LINUX IS CONFUSING. THESE ARTICLES SHOULD HELP.
Your computer’s data is very critical and losing it can can occur due to variety of reasons. A complete (or even partial) backup of your system is always a good idea. SBackup is a tool that’ll help you backup and restore data on your Ubuntu machine with utmost ease.
Multimedia is important component of an OS and Linux has plenty of options to handle multimedia, especially music. Exaile is a music manager and player for GTK+ written in Python and incorporates many features including support for several portable players.
Video editing is an important aspect of our work. I was looking for some video editing solution for my Ubuntu machine and came across this useful piece of software which makes the editing of videos a very easy. The software is called OpenShot and is a free and open source solution for editing videos on Linux environment.
Avant Window Navigator (AWN) is an application launcher and dock which would redefine your Linux experience. The good part is it’s highly customizable and hence will fit perfectly well with your Ubuntu theme. Let’s see how to install and customize AWN on your Ubuntu machine.
If you’re looking for a free and easy to use desktop application for managing online audio & video content, it’s worth checking out the newest version of Miro. The last time we looked at the Open Source video player and podcast client was just under a year ago and they have since improved it a lot.
There are 2 versions of XMind. One is totally free and open source and the second is a pro version which provides a number of advanced features, including presentation mode, audio notes, and is geared more toward corporations. We are going to download and install the free version of XMind which is perfect for individuals and small groups.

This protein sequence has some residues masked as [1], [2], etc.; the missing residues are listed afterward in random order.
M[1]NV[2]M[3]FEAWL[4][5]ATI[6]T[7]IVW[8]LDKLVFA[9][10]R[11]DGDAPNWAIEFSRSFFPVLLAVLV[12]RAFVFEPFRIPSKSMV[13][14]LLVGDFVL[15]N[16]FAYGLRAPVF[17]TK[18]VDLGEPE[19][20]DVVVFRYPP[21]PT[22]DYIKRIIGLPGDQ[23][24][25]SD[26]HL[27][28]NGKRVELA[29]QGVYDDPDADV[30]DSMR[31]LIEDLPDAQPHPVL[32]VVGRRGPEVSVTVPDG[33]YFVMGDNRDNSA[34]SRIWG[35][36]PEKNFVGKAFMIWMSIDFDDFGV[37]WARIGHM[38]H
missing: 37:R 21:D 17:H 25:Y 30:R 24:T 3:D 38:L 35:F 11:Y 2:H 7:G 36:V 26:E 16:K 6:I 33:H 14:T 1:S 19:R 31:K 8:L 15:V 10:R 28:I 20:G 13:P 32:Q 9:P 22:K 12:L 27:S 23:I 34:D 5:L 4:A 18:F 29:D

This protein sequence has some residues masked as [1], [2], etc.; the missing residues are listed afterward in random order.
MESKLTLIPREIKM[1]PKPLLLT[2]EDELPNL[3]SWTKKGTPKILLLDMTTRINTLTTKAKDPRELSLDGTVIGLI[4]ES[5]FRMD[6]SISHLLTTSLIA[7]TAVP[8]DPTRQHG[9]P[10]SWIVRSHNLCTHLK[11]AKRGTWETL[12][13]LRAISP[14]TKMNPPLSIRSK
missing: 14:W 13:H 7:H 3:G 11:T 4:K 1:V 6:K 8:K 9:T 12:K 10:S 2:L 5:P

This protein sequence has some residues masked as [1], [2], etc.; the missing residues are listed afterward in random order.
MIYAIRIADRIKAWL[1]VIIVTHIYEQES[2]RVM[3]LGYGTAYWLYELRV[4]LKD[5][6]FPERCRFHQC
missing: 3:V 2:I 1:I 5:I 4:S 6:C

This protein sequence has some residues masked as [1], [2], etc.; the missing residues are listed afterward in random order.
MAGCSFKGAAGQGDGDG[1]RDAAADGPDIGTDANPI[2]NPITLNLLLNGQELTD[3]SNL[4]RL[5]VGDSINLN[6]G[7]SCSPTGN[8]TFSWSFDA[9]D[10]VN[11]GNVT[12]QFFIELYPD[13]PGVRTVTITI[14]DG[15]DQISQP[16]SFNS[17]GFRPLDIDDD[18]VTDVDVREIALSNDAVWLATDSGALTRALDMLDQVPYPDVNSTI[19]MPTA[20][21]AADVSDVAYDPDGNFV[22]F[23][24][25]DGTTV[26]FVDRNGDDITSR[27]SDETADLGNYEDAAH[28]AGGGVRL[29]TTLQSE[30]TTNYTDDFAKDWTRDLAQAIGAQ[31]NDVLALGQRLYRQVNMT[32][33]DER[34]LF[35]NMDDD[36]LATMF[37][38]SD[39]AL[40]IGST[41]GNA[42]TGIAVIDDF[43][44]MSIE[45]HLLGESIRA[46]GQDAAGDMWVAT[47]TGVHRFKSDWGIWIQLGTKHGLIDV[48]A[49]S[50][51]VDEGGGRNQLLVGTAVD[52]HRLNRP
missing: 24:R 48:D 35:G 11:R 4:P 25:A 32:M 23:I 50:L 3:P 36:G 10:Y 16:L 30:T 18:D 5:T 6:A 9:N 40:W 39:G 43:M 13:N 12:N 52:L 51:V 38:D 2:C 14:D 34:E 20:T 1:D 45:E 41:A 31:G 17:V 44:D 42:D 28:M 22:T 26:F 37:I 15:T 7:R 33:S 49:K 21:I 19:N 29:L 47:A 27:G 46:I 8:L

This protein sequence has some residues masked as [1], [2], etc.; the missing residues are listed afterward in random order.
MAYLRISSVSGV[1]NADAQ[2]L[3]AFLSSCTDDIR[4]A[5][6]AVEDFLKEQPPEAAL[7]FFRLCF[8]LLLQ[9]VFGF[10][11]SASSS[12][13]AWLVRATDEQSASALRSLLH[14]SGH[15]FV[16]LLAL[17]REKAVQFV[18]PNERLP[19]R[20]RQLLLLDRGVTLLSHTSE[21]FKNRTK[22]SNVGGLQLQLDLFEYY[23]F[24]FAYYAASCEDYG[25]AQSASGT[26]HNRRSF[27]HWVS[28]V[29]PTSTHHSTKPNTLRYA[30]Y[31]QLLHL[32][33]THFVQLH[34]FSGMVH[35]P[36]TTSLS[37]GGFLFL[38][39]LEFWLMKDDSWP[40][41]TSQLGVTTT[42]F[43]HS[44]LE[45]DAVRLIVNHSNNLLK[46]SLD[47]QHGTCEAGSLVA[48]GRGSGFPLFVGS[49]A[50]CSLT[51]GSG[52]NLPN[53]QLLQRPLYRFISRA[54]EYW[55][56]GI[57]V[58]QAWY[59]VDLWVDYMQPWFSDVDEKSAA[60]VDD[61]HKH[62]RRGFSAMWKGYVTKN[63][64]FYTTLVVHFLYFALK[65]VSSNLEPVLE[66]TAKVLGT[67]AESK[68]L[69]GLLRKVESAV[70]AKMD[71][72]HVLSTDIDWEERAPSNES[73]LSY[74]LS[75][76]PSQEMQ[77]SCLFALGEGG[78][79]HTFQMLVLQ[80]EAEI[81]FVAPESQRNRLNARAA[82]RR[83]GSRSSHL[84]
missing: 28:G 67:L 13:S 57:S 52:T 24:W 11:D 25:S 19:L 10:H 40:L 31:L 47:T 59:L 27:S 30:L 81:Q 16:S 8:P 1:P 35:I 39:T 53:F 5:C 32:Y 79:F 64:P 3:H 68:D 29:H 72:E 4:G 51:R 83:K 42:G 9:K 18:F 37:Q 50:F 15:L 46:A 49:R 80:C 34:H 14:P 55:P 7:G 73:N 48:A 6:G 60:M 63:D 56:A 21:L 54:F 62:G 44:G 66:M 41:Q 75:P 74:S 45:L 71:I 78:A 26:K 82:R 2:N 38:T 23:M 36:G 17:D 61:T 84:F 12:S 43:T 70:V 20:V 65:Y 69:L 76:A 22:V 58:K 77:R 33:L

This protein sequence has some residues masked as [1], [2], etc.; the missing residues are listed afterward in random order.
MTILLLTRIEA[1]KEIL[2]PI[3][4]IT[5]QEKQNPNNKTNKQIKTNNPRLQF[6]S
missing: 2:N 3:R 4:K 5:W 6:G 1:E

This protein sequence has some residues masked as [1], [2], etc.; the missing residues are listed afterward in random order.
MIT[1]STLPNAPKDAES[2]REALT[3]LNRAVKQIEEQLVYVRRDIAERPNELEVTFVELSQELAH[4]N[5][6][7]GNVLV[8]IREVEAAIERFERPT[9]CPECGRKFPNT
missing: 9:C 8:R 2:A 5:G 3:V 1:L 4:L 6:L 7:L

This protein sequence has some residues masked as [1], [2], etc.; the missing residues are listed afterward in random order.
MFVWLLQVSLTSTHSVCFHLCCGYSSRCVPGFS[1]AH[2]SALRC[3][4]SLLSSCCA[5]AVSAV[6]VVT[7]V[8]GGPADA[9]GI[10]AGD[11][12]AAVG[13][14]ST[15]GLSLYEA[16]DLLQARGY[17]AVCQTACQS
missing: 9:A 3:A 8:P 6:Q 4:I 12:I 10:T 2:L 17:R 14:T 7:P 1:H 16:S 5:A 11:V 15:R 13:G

Our last article on how to reset your Ubuntu password easily through the grub menu was quite popular, so I’ve decided to make a series on all the different ways to reset your password on either Linux or Windows… today’s lesson is how to use the Live CD to reset the password.
We’ve already covered how to use an Ubuntu Live CD to backup files from your dead Windows computer, but using the boot cd can sometimes be a little slow. We can speed up the booting process by installing Ubuntu to a bootable USB flash drive instead.
After writing about how to create a shortcut or hotkey to mute the speakers in Windows, I got a couple of requests for how to do the same thing in Linux, which turns out to be really simple if you are running the latest version of Ubuntu or Gnome.
If you’ve ever asked for help with your Windows computer that won’t boot anymore, you’ve probably been told to “Backup all your data and then reinstall”… but if you can’t boot, how can you get to your data? That’s the question we’ll be answering today.
I have played with various distributions of Linux for the past 5 years. I would dabble in Red Hat running a web server, install Mandriva (Mandrake at the time) in a dual boot with XP, and actually build a kiosk for a tech school in my area using Suse Linux. I have also ran various versions on Virtual Machines over Windows many times. I have always had a love / hate relationship with Linux. When I could get things working it was great! However, when I just needed something like my SoundCard to work, I would find that 2 hours of compiling a driver just wasn’t worth it.
If you do a lot of tweaking to the panels in Gnome or KDE, you’ve probably run into an instance where you enabled a plugin or changed a setting and need to restart to see the effect (or maybe you locked something up). Instead of logging out or rebooting, we’ll just reload the process.
I decided to upgrade my Mac Mini to Linux over the weekend with excellent results until I encountered an extremely annoying error in Firefox: “Additional plugins are required to display all the media on this page”. Going through the wizard a dozen times didn’t fix the problem, so what gives?